Commentary: Sabah state election ignites fresh Game of Thrones jostling in Malaysian politics
UMNO would like to see an UMNO-dominant win for GRS, to build on the momentum of frustration against the old Pakatan Harapan (PH) and further force Muhyiddin’s hand for federal snap polls.
Oh Ei Sun, Channel News Asia
Sabahans will go to the polls on Saturday (Sep 26) to determine their state government but what’s at stake are questions over national-level politics, says Oh Ei Sun.
“We are here to build a nation, not a particular race or religion,” a slogan boldly emblazoned across billboards at many major traffic junctions in Kota Kinabalu declares.
These bold words are seen next to Obamaesque portraits of Shafie Apdal, the caretaker Sabah chief minister leading his Warisan Plus coalition into another state election, barely two years after the historic 14th General Elections.
And indeed, the outcome of the upcoming Sabah state polls will determine much, not only for the resource-rich and multicultural state – potentially reshaping the political landscape of the nation as a whole.
The larger political game played out on the national stage has already made itself felt since the onset of this untimely election season in Sabah.
A BIG SURPRISE – FOR MUSA
After all, we would do well to remember Shafie certainly did not go out of his way to call for the state polls, especially not during this COVID-19 pandemic in Sabah.
It was in part imposed upon him by his predecessor and erstwhile main political rival, Musa Aman, the former chief minister for 15 years, who saw it fit to flip some 13 state assemblypersons from Shafie’s camp to claim majority support for him to unseat Shafie in late July.
Musa’s almost triumphal return to chief ministership was foiled by Shafie who was left with few viable choices except to advise the Sabah governor to dissolve the state assembly, thus paving the way for the current state polls.
Hence, Musa found himself outfoxed. From an advantageous perch of political surprise, he now finds himself in a pretty awkward predicament and has himself to blame.
Musa reportedly did not even involve the state leadership of UMNO, the previous federal and state ruling party to which he still belongs, in his attempted power grab. And now UMNO central leadership has passed over him in choosing Bung Mokhtar, a parliamentarian more renowned for his rough antics within and outside of parliament, to lead the UMNO state party into the impending electoral battle.
In fact, Musa was not even put forth as an election candidate when UMNO listed its picks.
Yet Musa has been making his rounds during the campaign period, mainly rooting, curiously, not for his old party UMNO, but for candidates from Prime Minister Muhyiddin Yassin’s Bersatu party.
Then again, most of Musa’s previous state UMNO faction supporters, including his own parliamentarian son Yemeni Aman, are now in Bersatu. But it’s 2020 and the dynamics between the fresh Sabah opposition coalition is awkward to say the least, if only because of the brewing rivalry between UMNO and Bersatu.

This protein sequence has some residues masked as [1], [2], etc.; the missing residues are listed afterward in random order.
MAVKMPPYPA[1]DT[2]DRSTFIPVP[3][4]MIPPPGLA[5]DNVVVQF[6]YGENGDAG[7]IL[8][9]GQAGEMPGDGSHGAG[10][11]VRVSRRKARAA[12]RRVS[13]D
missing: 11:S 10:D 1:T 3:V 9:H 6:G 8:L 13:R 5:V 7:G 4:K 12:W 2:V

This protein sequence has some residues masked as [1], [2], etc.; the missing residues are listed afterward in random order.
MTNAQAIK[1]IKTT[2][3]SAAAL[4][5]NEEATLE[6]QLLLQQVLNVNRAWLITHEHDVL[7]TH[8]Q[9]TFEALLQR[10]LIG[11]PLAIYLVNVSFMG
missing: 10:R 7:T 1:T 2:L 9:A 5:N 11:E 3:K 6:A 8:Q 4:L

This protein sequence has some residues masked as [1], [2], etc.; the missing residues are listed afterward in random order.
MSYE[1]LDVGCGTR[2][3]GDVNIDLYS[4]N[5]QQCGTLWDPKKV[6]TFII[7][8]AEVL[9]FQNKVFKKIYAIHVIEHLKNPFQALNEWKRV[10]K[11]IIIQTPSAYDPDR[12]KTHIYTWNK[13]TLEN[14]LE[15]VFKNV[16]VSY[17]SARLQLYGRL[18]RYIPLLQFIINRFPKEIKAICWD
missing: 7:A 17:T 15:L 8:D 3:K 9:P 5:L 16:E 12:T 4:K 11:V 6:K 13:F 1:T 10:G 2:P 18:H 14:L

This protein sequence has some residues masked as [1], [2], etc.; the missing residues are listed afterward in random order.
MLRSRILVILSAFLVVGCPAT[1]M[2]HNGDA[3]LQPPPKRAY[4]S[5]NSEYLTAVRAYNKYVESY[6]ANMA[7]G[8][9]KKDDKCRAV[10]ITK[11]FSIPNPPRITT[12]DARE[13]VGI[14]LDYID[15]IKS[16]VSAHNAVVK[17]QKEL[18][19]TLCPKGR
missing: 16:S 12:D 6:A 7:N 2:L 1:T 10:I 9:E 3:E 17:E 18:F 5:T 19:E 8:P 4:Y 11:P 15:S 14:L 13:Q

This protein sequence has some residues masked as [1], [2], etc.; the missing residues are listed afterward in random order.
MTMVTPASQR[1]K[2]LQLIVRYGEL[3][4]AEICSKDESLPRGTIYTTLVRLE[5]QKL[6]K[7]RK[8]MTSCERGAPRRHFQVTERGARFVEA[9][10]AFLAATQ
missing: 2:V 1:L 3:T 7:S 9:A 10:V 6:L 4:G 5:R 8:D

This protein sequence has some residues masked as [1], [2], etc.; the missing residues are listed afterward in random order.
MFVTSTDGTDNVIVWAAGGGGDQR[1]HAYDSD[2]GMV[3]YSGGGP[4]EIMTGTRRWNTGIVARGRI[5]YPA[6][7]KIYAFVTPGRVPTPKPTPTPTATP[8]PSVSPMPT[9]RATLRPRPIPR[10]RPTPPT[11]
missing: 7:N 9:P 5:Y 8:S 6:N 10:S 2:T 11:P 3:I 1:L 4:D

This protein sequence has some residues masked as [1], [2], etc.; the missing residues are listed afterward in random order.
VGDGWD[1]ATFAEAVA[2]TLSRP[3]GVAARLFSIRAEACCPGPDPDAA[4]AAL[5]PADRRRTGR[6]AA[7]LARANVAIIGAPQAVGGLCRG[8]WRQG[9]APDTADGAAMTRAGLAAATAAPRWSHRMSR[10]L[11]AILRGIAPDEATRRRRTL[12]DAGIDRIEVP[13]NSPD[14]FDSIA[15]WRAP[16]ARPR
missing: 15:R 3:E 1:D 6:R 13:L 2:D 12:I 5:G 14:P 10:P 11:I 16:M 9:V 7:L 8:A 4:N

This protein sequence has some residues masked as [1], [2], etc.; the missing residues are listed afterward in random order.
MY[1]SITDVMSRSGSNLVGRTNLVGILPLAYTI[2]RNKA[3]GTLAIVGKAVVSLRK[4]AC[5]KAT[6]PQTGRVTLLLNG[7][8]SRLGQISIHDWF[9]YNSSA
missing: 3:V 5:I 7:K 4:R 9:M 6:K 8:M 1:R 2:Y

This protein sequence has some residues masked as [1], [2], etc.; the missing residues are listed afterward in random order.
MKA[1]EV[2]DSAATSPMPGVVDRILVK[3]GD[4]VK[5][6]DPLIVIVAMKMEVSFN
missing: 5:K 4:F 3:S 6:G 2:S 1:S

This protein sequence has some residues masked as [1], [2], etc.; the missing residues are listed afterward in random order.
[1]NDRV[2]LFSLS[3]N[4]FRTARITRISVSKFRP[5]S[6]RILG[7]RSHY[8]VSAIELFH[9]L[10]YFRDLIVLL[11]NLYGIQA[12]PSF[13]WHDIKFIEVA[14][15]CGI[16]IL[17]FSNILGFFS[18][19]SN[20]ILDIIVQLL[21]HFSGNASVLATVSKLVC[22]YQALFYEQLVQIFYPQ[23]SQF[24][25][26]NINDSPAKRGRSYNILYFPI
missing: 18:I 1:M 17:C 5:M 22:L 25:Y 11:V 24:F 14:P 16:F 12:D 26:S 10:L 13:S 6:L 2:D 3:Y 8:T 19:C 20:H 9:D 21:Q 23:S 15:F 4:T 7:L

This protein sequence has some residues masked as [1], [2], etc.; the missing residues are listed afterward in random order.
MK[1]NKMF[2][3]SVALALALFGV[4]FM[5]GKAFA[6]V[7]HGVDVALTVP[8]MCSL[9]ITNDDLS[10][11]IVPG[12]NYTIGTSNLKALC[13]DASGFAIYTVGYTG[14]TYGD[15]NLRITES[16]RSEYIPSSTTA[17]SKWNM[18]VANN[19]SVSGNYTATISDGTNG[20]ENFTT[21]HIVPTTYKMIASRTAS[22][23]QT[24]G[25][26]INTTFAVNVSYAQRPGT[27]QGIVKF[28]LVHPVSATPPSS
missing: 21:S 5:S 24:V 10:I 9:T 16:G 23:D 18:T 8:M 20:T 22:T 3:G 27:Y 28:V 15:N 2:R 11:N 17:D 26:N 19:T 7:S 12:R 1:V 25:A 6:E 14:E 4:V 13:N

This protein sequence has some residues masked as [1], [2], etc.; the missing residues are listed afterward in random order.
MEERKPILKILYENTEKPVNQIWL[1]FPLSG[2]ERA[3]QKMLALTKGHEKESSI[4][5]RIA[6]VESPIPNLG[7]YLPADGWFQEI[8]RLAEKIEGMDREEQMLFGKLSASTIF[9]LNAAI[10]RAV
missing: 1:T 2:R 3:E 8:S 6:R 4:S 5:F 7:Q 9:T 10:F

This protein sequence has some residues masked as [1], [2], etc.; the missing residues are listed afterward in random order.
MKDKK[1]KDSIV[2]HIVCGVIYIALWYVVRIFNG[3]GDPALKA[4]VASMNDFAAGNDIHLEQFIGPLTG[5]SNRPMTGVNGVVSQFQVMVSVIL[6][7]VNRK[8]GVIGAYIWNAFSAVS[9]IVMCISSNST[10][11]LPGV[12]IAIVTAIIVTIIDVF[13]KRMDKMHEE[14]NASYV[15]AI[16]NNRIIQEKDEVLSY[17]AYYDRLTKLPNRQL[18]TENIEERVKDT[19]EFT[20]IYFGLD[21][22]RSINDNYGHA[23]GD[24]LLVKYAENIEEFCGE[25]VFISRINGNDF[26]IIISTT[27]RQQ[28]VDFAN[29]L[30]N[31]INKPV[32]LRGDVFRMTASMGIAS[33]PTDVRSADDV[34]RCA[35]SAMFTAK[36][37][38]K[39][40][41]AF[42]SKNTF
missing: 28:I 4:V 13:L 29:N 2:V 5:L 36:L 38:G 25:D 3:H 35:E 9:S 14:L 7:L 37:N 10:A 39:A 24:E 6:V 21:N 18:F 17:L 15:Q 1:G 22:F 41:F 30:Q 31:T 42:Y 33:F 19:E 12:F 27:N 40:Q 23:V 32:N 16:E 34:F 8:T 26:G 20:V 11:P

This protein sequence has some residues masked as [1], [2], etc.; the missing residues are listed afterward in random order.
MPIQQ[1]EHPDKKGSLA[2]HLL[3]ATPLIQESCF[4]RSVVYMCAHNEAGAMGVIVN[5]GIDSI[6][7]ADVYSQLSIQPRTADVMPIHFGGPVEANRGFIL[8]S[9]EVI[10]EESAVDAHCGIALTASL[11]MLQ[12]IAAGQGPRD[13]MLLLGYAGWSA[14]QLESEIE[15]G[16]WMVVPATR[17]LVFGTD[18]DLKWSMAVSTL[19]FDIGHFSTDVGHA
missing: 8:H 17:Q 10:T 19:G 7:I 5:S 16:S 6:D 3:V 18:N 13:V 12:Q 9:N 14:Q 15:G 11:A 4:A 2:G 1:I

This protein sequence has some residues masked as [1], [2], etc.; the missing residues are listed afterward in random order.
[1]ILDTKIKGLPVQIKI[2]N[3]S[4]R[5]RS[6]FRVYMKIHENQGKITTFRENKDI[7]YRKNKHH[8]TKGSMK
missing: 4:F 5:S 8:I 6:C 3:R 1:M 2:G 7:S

THE POWER STRUGGLE WITHIN THE FEDERAL RULING COALITION
Since Muhyiddin assumed the premiership in coalition with UMNO in early March, UMNO has been assiduous in trying to marginalise Muhyiddin’s leadership. It wants its own leaders to achieve primacy over the ruling coalition as is befitting UMNO’s status as the component party with the largest number of parliamentarians.
Muhyiddin, on the other hand, has been carefully building up Bersatu’s parliamentary numbers and gradually consolidating his power base. Bersatu is almost on par with UMNO. It is an open secret that UMNO is in locked horns with Bersatu in battling for the pole position in the ruling coalition.
This internecine power struggle between the two major component parties of the federal ruling coalition filters down to Sabah. UMNO and Bersatu were ready to go at each other’s throats in many state constituencies, diffused only by the last minute mediation of Muhyiddin, who hastily cobbled the UMNO-led Barisan Nasional (BN) and the Bersatu-led Perikatan Nasional into a Gabungan Rakyat Sabah (GRS).
Muhyiddin also backed Bersatu’s state chief Hajiji Noor for Sabah’s next chief minister should GRS win the election, only to be refuted by UMNO’s president Zahid Hamidi who called for the focus to be on winning the election first.
Muhyiddin would ideally like to see a huge GRS win in Sabah, but with his Bersatu significantly outperforming UMNO. This would help solidify his federal leadership position.
Muhyiddin’s carefully cultivated fatherly image has been consistently employed as a counter-narrative in Sabah to counter Shafie’s considerable appeal.
Should Muhyiddin’s gamble pay off, a win would help suppress UMNO’s mounting pressure for him to call for federal snap polls.